HTML Format with ISE's Stylesheet PreviousNext

With gedoc, it is possible to generate HTML documentation out of an Eiffel project, using the same stylesheet used by the HTML documentation generated by ISE EiffelStudio. See Producing and Exporting Documentation for more details about the documentation format html-stylesheet from ISE EiffelStudio.

Generating Documentation for an Eiffel Project

In order to generate HTML documentation which is very similar to the one produced by the following command-line (with ISE toolbox):

ec -filter html-stylesheet -all -config project.ecf
you should use the following command-line:
gedoc --format=html_ise_stylesheet --library-prefix --output=some_output_directory project.ecf
where project.ecf is the ECF file describing the Eiffel project, and some_output_directory is the directory where the HTML files will be generated. Note that an Xace file can also be used in place of the ECF file. The command-line option --library-prefix tells gedoc that HTML class files should be generated in a subfolder of the output directory whose name is the name of the Eiffel library containing these Eiffel classes (one subfolder per library). The command-line option --force can be used when you run this command several times to update the documentation after some modifications in the Eiffel class. It will tell gedoc to overwrite the files which already exist. Without this option, files will not be overwritten and gedoc will emit an error message. Alternatively, the command-line option --interactive can be used. It will ask confirmation to the user before overwriting files. Finally, if you want to generate HTML documentation only for a subset of the classes in your Eiffel project, you can use the command-line option --class with some wildcards.

Generated Files

For each Eiffel class FOO, gedoc generates three HTML file: foo.html, foo_chart.html and foo_links.html. The file foo.html contains a pretty-printed, colorized and hyper-linked version of the class text. The file foo_chart.html contains general information about the class, the list of its parent classes, and the list of exported features (both declared in the class text and inherited from ancestors). Note that in order to comply with the original html-sytlesheet format from ISE EiffelStudio, features declared in class ANY are not listed here, unless redefined in a descendant. And finally the file foo_links.html lists the parent classes of the class, its heirs (other classes having this class as parent), its direct client classes and supplier classes.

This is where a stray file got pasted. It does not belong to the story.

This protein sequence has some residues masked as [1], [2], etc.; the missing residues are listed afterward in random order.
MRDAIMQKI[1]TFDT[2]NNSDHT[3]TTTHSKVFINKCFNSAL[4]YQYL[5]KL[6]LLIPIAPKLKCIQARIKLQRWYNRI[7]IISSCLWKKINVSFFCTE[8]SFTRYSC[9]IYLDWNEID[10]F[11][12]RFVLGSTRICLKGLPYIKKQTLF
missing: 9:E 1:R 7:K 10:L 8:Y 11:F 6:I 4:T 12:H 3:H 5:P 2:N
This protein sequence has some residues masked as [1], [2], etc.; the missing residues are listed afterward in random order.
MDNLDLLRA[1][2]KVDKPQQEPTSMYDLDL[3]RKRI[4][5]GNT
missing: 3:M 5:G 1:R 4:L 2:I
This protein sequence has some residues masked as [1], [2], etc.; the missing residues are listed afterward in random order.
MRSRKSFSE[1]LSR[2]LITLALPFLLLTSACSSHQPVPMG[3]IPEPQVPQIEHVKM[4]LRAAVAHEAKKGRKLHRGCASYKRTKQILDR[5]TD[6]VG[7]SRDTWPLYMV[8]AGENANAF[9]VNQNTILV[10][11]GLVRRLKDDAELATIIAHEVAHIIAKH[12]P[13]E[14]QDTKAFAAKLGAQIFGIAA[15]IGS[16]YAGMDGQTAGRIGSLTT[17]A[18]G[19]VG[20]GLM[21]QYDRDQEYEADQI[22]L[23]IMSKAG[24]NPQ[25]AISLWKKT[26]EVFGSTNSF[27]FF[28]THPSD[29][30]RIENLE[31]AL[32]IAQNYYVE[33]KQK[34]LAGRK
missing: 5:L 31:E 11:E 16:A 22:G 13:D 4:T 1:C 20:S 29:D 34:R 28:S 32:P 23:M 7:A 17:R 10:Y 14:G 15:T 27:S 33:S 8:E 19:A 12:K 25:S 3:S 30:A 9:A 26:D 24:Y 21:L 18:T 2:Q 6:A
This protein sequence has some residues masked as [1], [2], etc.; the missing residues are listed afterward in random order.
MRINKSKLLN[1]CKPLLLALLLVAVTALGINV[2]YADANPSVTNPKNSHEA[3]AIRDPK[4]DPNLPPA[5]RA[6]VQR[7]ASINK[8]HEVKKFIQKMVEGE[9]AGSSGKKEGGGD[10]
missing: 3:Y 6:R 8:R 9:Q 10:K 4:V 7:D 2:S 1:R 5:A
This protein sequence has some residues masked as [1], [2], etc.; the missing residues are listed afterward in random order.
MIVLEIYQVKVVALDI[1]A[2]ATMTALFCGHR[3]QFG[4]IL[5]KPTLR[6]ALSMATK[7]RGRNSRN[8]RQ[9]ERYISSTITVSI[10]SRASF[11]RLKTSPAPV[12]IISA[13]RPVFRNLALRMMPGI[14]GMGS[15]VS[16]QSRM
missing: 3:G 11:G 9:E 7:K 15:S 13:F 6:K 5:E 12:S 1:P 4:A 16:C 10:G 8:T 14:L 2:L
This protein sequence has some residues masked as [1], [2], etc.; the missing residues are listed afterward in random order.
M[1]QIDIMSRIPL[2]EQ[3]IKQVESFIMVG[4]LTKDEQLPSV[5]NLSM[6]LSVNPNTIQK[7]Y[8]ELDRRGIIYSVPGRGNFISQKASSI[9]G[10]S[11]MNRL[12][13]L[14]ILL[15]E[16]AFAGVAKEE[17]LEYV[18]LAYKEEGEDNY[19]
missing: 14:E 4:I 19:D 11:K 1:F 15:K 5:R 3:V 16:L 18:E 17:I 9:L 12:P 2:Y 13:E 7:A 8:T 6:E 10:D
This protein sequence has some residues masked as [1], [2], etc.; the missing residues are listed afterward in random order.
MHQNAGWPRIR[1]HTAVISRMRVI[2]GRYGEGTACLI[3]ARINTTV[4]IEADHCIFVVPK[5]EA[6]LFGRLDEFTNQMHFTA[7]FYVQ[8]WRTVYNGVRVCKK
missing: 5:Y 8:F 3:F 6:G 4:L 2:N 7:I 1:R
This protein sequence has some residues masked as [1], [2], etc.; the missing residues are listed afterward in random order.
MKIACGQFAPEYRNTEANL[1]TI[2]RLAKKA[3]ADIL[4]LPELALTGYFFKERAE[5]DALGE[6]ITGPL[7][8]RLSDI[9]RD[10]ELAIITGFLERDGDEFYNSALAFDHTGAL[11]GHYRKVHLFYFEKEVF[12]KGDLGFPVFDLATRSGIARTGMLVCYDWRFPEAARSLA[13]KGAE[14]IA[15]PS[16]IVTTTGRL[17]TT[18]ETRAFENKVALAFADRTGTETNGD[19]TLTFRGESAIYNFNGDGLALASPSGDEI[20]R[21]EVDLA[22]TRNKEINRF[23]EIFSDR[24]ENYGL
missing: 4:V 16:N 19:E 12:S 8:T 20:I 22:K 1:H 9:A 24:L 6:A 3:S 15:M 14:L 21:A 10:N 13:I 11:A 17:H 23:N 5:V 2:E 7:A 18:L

Each HTML file has a natigation bar at the top and bottom of the page. The button Classes lists all classes in the Eiffel project, with the "description" text of their "note" clause (formerly known as "indexing" clause). The button Groups lists all Eiffel libraries used in the project, and the button Group hierarchy also lists their clusters. Clicking on the name of an Eiffel library will then display the list of classes in this library. The button Chart shows the file foo_chart.html (already mentioned above) for the class FOO currently displayed. The button Relations shows the file foo_links.html. The button Text shows the file foo.html. Finally, in the text field Go to: you can type the name of a class, then type "Enter" to jump to that class.

Why yet another HTML Documentation Generator?

At work, as part of our DevOps effort, we have a Continuous Integration cycle and Continuous Delivery cycle which have to process 20,000 classes. During these phases, we generate HTML documentation out of these Eiffel classes. Here is the performance that we get when using ISE original html-stylesheet format:

	ecb.exe -config integration.ecf -filter html-stylesheet -all
		44 minutes
		RAM: 3.9 GB
		EIFGEN: 3.0 GB
This is way too slow within a Continuous Integration cycle and Continuous Delivery cycle. Knowing that gelint is super fast to analyze huge Eiffel systems (here, more than 20,000 classes), we tried to use the same code as gelint as a front-end of gedoc to generate similar HTML files. The results were up to our expectations:
	gedoc.exe --format=html_ise_stylesheet --force --library-prefix --output=some_output_directory integration.ecf
		2 minutes 48 seconds
		RAM: 3.0 GB
		No disk usage
This is when gedoc has been compiled with the Gobo Eiffel Compiler (aka gec) with no garbage collection. Here is what we get when gedoc is compiled with gec using the Boehm GC:
	gedoc.exe --format=html_ise_stylesheet --force --library-prefix --output=some_output_directory integration.ecf
		2 minutes 56 seconds
		RAM: 2.7 GB
		No disk usage
Starting with Gobo Eiffel 4.2, gedoc can now take advantage of multi-threading. Following are the results on a 4-CPU machine with no garbage collection:
	gedoc.exe --format=html_ise_stylesheet --thread=4 --force --library-prefix --output=some_output_directory integration.ecf
		1 minute 1 second
		RAM: 3.0 GB
		No disk usage
and when using the Boehm GC :
	gedoc.exe --format=html_ise_stylesheet --thread=4 --force --library-prefix --output=some_output_directory integration.ecf
		1 minute 4 seconds
		RAM: 2.7 GB
		No disk usage
This is still acceptable as part of a Continuous Integration cycle and Continuous Delivery cycle.

Copyright 2017, Eric Bezault
Last Updated: 7 June 2017